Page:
Being half-Spanish, with a land owning family whose elder members rue the day Spain became a democracy (I heard three Zapatero jokes in one meal from my 73 year-old grandma) and have ultimate faith in the Catholic church, family is first. Yes I am obliged, but also take great pleasure, in visiting my mother's village to keep in touch with the family elders. These trips are a pause and rewind: pause, because everything stays the same, including the conversations that I have; rewind, because having spent all the summers of my youth in the village there are so many rituals and memories that are wrapped up in the place.
The first issue is always food, especially as I am one of the slimmer members of my (fat) family. When I got back from a year volunteering in Honduras, the first thing my great aunt (the one who rules over the family with the meanest humour imaginable) asked me was not how I was, or even whether I had enjoyed it, but whether I had gone hungry. So the time that I spend there is seen as a way of packing in calories similar to an Olympic rower before race day. My grandfather is a man who particularly enjoyed his food throughout his life, and so it has always been a particular challenge to be sat next to him as he will deliberately share a portion of everything he takes with you as a means of justifying his own extra helpings. Yet age is affecting them all now, so that yesterday I left the table after lunch able to sit up straight in order to commence my siesta in front of the Telediario.
The second issue is fruit/vegetables/wine. The Orero family seems to have made its name and fortune selling fruit trees, although now is trying to produce wine. So that is all we talk about, other than religion, politics and the family. Every meal is accompanied by a commentary as to origin of the fresh produce, its history, its name in Portuguese (I suppose we must have cornered the Portuguese market in the 1960s) and how it should be presented in the Paris food fair (which we could never have presented in as it is for French farmers surely?). Yesterday, like every visit during winter, my brother and I went clementine picking and then met San Pere who was the manager of the farmhands when all the new generation of the family did our fortnightly pear picking at the age of 15 (seemingly a passage of right), who still remembers telling us "unripe" jokes because we were so young.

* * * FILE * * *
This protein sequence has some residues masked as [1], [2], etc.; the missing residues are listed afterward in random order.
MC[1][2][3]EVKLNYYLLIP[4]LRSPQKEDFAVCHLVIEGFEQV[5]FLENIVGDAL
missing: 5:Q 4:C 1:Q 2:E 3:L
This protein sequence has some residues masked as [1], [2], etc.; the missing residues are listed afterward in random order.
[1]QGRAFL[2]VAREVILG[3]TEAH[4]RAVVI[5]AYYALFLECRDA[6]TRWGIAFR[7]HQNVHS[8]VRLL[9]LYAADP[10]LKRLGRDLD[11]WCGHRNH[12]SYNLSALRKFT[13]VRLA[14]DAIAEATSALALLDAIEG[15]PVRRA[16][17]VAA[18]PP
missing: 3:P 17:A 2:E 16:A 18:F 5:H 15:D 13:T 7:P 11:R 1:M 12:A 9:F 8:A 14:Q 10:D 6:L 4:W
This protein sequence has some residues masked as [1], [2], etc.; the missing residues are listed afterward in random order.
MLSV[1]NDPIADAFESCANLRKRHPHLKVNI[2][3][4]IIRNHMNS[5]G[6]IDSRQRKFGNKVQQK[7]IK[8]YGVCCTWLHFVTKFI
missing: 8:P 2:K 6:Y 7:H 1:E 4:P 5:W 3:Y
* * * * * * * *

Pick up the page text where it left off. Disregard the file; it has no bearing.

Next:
And the final issue is family, and the one that creates most joy. My grandparents had 8 children, and they have produced between them around 25 children. Within that number it is inevitable that you have an entire scope of characters, especially counting for the additions through marriages and failed marriages. And the best is that even now the scandals continue, such as with my aunt. The one who was going to be a nun, but left to work as a nurse in Mozambique on a Christian mission, only to return pregnant (divine intervention?), before opening her own unregistered alternative medicine shop, then marrying the Argentinian musician who has long hair/dreadlocks and marrying him in 2008. And that is just one of my 7 aunts and uncles. So there is plenty of opportunity for catching up on lots of news, all whilst sat in rooms that were last decorated at the height of Franco's rule, with a cleaning lady running in-and-out as if it were an scene from an Almodovar movie. The key part to all of this is of course the women of the family: my grandmother who has guided everyone whether they liked it or not (this trip was the first time that it was not suggested to me that I become a lawyer for the European Commission), and my great-aunt who just says it as it is (i.e. your hair looks gay, here is €20 to go and cut it).
On this visit there was a double sadness: that the family that once seemed so impressive with its wealth and land was in fact a relic of its time. That same sense of pause and rewind which I feel when I go back to visit slowly accumulates, applies equally to the success of the family business. It thrived through the old political and religious connections and the backwardness of Spain, and has failed to keep up since. That has not outwardly affected the family spirit, and is matched for me by a sadness at the realisation that something which has continually been a huge part of my life, and one of its few constants, will not exist forever. But one thing that the family has taught me is that the best way to preserve it is through family itself.